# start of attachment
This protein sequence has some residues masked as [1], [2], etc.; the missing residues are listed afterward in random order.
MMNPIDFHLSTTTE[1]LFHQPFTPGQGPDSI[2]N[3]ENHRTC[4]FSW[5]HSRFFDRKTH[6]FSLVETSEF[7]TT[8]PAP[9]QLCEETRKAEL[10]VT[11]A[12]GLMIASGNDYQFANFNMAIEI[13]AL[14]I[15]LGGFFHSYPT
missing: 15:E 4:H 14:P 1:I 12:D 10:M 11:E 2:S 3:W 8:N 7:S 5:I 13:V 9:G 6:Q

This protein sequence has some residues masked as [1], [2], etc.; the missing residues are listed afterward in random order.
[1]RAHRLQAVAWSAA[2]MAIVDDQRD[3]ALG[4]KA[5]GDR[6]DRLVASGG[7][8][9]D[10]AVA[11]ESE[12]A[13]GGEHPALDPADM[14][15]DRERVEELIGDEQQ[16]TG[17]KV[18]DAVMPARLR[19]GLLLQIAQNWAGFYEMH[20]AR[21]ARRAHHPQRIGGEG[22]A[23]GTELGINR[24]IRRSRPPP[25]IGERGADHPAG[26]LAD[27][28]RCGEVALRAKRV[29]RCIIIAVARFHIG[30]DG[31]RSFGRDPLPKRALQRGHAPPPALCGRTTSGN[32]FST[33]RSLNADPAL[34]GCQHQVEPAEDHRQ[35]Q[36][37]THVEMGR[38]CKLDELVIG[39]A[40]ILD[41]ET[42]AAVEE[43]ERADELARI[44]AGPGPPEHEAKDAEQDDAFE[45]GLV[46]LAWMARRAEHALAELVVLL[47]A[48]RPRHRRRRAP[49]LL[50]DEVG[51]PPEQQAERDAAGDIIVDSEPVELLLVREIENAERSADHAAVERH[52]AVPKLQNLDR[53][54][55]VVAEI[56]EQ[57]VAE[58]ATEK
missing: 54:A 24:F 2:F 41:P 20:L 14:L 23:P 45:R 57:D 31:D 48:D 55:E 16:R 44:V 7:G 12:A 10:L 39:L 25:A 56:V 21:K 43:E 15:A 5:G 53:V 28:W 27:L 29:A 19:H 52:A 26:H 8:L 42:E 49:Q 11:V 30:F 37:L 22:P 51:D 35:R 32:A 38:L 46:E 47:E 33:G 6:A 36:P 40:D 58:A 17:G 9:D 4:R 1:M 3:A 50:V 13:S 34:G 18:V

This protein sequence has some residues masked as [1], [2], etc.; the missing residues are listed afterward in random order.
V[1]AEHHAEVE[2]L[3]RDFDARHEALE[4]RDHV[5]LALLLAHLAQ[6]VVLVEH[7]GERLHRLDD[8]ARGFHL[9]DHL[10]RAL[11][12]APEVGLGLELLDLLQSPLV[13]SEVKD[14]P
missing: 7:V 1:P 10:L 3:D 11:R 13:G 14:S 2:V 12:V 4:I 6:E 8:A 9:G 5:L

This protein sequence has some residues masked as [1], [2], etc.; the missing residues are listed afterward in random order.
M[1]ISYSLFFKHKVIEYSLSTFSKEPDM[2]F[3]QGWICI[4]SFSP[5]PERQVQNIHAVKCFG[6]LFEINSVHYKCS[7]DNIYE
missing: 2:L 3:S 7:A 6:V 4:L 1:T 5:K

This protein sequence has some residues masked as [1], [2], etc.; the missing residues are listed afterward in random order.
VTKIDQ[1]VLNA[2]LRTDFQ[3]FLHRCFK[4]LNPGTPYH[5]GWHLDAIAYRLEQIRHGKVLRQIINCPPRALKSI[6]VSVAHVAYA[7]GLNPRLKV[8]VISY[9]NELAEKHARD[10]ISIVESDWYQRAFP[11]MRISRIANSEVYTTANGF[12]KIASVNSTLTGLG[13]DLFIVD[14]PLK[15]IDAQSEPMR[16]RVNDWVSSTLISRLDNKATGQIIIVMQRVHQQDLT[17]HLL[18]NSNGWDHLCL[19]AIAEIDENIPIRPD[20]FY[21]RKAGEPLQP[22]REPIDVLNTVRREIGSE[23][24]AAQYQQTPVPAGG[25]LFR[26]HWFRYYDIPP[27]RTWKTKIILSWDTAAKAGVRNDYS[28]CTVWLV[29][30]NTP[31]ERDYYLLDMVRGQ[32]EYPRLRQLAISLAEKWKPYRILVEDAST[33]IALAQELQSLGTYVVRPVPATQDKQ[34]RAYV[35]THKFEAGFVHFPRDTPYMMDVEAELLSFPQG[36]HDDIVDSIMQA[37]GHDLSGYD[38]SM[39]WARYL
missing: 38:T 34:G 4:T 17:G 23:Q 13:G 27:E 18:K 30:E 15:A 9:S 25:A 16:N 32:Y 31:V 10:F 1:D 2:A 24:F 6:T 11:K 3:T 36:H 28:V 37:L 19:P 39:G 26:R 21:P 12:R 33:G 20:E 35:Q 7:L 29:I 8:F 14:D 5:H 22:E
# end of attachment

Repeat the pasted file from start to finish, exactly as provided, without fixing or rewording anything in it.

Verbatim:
This protein sequence has some residues masked as [1], [2], etc.; the missing residues are listed afterward in random order.
MMNPIDFHLSTTTE[1]LFHQPFTPGQGPDSI[2]N[3]ENHRTC[4]FSW[5]HSRFFDRKTH[6]FSLVETSEF[7]TT[8]PAP[9]QLCEETRKAEL[10]VT[11]A[12]GLMIASGNDYQFANFNMAIEI[13]AL[14]I[15]LGGFFHSYPT
missing: 15:E 4:H 14:P 1:I 12:D 10:M 11:E 2:S 3:W 8:N 7:S 5:I 13:V 9:G 6:Q

This protein sequence has some residues masked as [1], [2], etc.; the missing residues are listed afterward in random order.
[1]RAHRLQAVAWSAA[2]MAIVDDQRD[3]ALG[4]KA[5]GDR[6]DRLVASGG[7][8][9]D[10]AVA[11]ESE[12]A[13]GGEHPALDPADM[14][15]DRERVEELIGDEQQ[16]TG[17]KV[18]DAVMPARLR[19]GLLLQIAQNWAGFYEMH[20]AR[21]ARRAHHPQRIGGEG[22]A[23]GTELGINR[24]IRRSRPPP[25]IGERGADHPAG[26]LAD[27][28]RCGEVALRAKRV[29]RCIIIAVARFHIG[30]DG[31]RSFGRDPLPKRALQRGHAPPPALCGRTTSGN[32]FST[33]RSLNADPAL[34]GCQHQVEPAEDHRQ[35]Q[36][37]THVEMGR[38]CKLDELVIG[39]A[40]ILD[41]ET[42]AAVEE[43]ERADELARI[44]AGPGPPEHEAKDAEQDDAFE[45]GLV[46]LAWMARRAEHALAELVVLL[47]A[48]RPRHRRRRAP[49]LL[50]DEVG[51]PPEQQAERDAAGDIIVDSEPVELLLVREIENAERSADHAAVERH[52]AVPKLQNLDR[53][54][55]VVAEI[56]EQ[57]VAE[58]ATEK
missing: 54:A 24:F 2:F 41:P 20:L 14:L 23:P 45:R 57:D 31:D 48:D 55:E 16:R 44:V 7:G 12:A 10:L 39:L 25:A 56:V 21:K 43:E 15:A 5:G 53:V 28:W 27:L 29:A 19:H 52:A 26:H 8:L 42:E 49:Q 11:V 30:F 37:L 22:P 51:D 35:R 32:A 38:L 46:E 47:E 33:G 6:A 36:P 40:D 58:A 17:G 9:D 4:R 1:M 3:A 50:V 13:S 34:G 18:V

This protein sequence has some residues masked as [1], [2], etc.; the missing residues are listed afterward in random order.
V[1]AEHHAEVE[2]L[3]RDFDARHEALE[4]RDHV[5]LALLLAHLAQ[6]VVLVEH[7]GERLHRLDD[8]ARGFHL[9]DHL[10]RAL[11][12]APEVGLGLELLDLLQSPLV[13]SEVKD[14]P
missing: 7:V 1:P 10:L 3:D 11:R 13:G 14:S 2:V 12:V 4:I 6:E 8:A 9:G 5:L

This protein sequence has some residues masked as [1], [2], etc.; the missing residues are listed afterward in random order.
M[1]ISYSLFFKHKVIEYSLSTFSKEPDM[2]F[3]QGWICI[4]SFSP[5]PERQVQNIHAVKCFG[6]LFEINSVHYKCS[7]DNIYE
missing: 2:L 3:S 7:A 6:V 4:L 1:T 5:K

This protein sequence has some residues masked as [1], [2], etc.; the missing residues are listed afterward in random order.
VTKIDQ[1]VLNA[2]LRTDFQ[3]FLHRCFK[4]LNPGTPYH[5]GWHLDAIAYRLEQIRHGKVLRQIINCPPRALKSI[6]VSVAHVAYA[7]GLNPRLKV[8]VISY[9]NELAEKHARD[10]ISIVESDWYQRAFP[11]MRISRIANSEVYTTANGF[12]KIASVNSTLTGLG[13]DLFIVD[14]PLK[15]IDAQSEPMR[16]RVNDWVSSTLISRLDNKATGQIIIVMQRVHQQDLT[17]HLL[18]NSNGWDHLCL[19]AIAEIDENIPIRPD[20]FY[21]RKAGEPLQP[22]REPIDVLNTVRREIGSE[23][24]AAQYQQTPVPAGG[25]LFR[26]HWFRYYDIPP[27]RTWKTKIILSWDTAAKAGVRNDYS[28]CTVWLV[29][30]NTP[31]ERDYYLLDMVRGQ[32]EYPRLRQLAISLAEKWKPYRILVEDAST[33]IALAQELQSLGTYVVRPVPATQDKQ[34]RAYV[35]THKFEAGFVHFPRDTPYMMDVEAELLSFPQG[36]HDDIVDSIMQA[37]GHDLSGYD[38]SM[39]WARYL
missing: 38:T 34:G 4:T 17:G 23:Q 13:G 27:E 18:K 30:E 15:A 9:S 25:A 16:N 32:Y 31:V 10:F 1:D 2:A 24:F 6:T 11:K 3:T 36:H 28:V 37:L 19:P 39:G 26:R 21:P 12:R 33:G 20:E 35:Q 7:L 29:I 8:F 14:D 5:H 22:E